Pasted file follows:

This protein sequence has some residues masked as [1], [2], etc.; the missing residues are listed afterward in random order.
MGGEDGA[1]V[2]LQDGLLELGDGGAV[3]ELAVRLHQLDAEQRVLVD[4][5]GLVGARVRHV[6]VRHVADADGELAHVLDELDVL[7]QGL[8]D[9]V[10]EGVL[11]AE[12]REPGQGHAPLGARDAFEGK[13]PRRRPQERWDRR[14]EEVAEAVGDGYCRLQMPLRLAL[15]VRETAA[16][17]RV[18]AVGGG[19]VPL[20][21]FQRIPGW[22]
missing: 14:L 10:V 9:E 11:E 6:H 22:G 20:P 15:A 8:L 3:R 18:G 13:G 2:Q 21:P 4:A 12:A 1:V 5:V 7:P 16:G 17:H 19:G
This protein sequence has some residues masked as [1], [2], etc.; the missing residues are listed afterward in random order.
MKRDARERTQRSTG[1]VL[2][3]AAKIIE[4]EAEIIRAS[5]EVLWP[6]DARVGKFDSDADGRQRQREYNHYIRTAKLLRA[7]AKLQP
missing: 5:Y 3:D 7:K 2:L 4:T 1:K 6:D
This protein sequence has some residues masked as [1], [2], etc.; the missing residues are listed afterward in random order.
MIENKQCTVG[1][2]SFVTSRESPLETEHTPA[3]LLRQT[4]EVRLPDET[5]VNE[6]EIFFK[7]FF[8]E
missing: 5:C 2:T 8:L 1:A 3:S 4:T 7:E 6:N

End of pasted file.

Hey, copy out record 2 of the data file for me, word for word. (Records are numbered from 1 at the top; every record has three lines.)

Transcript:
This protein sequence has some residues masked as [1], [2], etc.; the missing residues are listed afterward in random order.
MKRDARERTQRSTG[1]VL[2][3]AAKIIE[4]EAEIIRAS[5]EVLWP[6]DARVGKFDSDADGRQRQREYNHYIRTAKLLRA[7]AKLQP
missing: 5:Y 3:D 7:K 2:L 4:T 1:K 6:D